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As prisoners recover from grueling strike, IPS maintains no demands were met

May 30, 2017 6:01 P.M. (Updated: May 31, 2017 10:59 P.M.)
RAMALLAH (Ma'an) -- Days after hundreds of Palestinian prisoners suspended their 40-day mass hunger strike, Israel Prison Service (IPS) lifted punitive measures imposed on the former hunger strikers, as Palestinian prisoners have struggled to regain their health. Meanwhile, IPS has continued to maintain that none of the prisoners' demands were accepted in the agreement with Palestinian leaders that ended the strike.

Throughout the strike, which was launched on April 17 under the leadership of imprisoned Fatah official Marwan Barghouthi, IPS conducted a series of punitive punishments against striking prisoners, which included frequent transfers within and between prisons, as well as transfers to solitary confinement.

The Palestinian Committee of Prisoners’ Affairs said in a statement Tuesday that all prisoners who were transferred to different prisons during the hunger strike were returned to the prisons in which they had initially been held in before the start of the strike.

"All punitive procedures imposed in the beginning of the strike were also lifted,” the committee reported, referring to the limitation on lawyer visits, assaults of prisoners, frequent and violent cell searches, among other measures.

The committee noted that the health conditions of prisoners at the Ashkelon prison were “still difficult,” following the strike, pointing out that the prisoners were currently consuming fluids and vitamins “to regain their physical power.”

The suspension of the hunger strike, which took place on Saturday, was hailed as a victory by many Palestinian officials, with the committee previously reporting that 80 percent of the strike’s demands were met.

The hunger-striking prisoners had been calling for an end to the denial of family visits, the right to pursue higher education, appropriate medical care and treatment, and an end to solitary confinement and administrative detention -- imprisonment without charge or trial -- among other demands for basic rights.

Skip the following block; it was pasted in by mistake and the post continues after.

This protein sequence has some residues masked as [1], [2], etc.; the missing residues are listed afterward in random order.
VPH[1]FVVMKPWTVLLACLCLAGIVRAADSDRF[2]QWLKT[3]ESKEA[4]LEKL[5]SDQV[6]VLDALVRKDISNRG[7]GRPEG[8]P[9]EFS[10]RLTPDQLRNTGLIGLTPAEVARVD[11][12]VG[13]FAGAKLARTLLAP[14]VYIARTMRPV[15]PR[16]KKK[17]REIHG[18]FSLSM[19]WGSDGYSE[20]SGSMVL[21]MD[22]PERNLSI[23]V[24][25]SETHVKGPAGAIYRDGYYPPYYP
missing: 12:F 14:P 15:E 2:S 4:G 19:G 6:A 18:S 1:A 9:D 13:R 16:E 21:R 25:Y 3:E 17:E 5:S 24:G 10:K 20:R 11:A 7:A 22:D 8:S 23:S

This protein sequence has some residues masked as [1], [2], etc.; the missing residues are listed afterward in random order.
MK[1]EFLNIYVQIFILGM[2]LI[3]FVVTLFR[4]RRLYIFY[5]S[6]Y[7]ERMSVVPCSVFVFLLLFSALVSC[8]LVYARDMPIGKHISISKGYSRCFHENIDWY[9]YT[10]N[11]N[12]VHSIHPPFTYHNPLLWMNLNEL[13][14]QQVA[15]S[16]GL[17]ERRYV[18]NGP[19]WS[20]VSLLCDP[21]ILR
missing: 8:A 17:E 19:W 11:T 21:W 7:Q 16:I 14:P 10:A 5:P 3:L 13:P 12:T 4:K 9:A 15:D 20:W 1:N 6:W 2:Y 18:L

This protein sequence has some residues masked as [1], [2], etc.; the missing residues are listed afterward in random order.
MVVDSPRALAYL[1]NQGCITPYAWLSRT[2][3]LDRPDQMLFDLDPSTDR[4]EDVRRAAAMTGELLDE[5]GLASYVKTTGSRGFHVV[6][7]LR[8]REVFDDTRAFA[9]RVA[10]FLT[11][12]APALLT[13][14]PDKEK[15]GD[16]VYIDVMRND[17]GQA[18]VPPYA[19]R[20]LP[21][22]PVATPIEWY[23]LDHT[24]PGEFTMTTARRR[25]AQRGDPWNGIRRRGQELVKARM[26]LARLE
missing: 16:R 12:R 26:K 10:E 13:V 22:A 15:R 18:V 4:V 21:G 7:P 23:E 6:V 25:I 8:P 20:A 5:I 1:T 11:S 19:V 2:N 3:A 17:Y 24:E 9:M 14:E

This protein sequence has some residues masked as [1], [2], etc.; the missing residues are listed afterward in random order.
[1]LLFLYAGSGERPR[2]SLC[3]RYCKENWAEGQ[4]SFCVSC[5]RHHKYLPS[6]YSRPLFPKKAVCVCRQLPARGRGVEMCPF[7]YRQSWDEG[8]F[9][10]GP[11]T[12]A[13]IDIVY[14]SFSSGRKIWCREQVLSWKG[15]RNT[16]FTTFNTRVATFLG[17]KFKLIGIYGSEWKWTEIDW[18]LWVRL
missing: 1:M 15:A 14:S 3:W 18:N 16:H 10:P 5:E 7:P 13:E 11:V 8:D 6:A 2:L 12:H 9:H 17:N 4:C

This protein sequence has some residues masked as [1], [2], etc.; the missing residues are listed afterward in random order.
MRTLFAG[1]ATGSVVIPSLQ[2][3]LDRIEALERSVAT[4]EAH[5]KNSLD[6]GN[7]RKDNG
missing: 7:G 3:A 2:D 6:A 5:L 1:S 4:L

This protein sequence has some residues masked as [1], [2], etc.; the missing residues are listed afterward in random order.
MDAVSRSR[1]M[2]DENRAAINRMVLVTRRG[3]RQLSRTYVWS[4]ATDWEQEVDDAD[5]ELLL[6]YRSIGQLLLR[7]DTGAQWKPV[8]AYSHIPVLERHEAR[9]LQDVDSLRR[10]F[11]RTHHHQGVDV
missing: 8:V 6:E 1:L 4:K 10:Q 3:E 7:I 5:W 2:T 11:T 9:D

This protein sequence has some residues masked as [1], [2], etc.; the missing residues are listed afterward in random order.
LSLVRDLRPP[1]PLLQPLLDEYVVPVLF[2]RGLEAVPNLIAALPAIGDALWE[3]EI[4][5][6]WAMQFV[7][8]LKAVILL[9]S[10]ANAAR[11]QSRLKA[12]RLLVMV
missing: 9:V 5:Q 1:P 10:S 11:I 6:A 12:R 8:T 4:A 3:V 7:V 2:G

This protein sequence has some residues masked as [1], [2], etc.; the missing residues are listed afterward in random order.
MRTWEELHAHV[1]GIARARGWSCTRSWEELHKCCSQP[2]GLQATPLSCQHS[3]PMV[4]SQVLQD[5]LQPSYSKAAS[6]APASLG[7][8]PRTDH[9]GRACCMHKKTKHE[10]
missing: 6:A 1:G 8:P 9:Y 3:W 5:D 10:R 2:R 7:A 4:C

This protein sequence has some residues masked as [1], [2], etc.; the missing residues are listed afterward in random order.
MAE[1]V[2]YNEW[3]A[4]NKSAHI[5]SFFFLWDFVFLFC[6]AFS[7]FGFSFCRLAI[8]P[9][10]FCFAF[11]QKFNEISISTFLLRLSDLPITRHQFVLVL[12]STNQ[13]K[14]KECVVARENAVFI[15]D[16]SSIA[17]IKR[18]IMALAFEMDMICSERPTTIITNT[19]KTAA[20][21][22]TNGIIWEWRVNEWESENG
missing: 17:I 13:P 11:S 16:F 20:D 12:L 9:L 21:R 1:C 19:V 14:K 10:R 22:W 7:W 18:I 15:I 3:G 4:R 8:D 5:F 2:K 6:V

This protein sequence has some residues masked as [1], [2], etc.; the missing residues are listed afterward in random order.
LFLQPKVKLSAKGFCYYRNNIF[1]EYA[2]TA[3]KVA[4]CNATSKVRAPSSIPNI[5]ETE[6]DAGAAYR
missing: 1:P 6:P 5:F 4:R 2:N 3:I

After the strike ended in the early hours on Saturday following 20 hours of negotiations, Palestinian officials did not immediately reveal details regarding the achievements of the hunger strike. An IPS spokesperson only confirmed that family visitation sessions were restored to two times a month, adding that IPS was not considering the talks "negotiations," as they only reinstated a previous policy and did not provide any new concessions to the prisoners.

On Monday, the Internal Affairs Committee of Israel’s Parliament, the Knesset, held a session regarding the strike, during which an IPS official maintained that “at no point did IPS negotiate with the hunger-striking security prisoners, and it did not accept any of their demands.”

“In the past, the second monthly visit was fully funded by the Red Cross, which paid for the buses for the families,” senior IPS official Asher Vaknin told the committee.

“The Red Cross decided to pull the funding. During the strike, the Palestinian Authority decided to fund the transport of the families to the prisons, thus allowing a second monthly visit, and we informed the prisoners of this. They decided that this would suffice. We did not cancel the second monthly visit, and we did not reinstate it either,” Vaknin said.

Throughout the meeting, various right-wing Israeli lawmakers criticized the strike’s demands, with one MK saying that “they [prisoners] should be given the minimal conditions in accordance with international law,” and another saying that “If we were to do the right thing, every terrorist would get a bullet to the head. There is enough room underground.”

Committee Chairman MK David Amsalem of the right-wing Likud party, said he was shocked by the hunger-strikers' ”silly demands” and was pleased that IPS did not negotiate with the prisoners.

”Most democratic countries do not treat terrorists as well as we do,” he said. ”A terrorist should sit in jail and get dry bread and a glass of water. It is rude to demand studies. Those who want to wage a hunger strike, let them wage a hunger strike. You don’t want to eat, don't eat. It was important for me to hear that the State did not move from its initial position, and no one threatens us with strikes.”

According to prisoners’ rights group Addameer, 6,300 Palestinians were held in Israeli prisons as of April, most of whom are being held inside the Israeli territory in contravention to international law which forbids holding Palestinians from the West Bank and Gaza outside the occupied territory.

While Israeli authorities label Palestinians as “security prisoners,” activists and rights groups have long considered Palestinians held in Israeli custody as political prisoners, and have routinely condemned Israel’s use of prison as a means of dislocating Palestinian political and social life in the occupied territory.

Addameer has reported that 40 percent of the male Palestinian population has been detained by Israeli authorities at some point in their lives.

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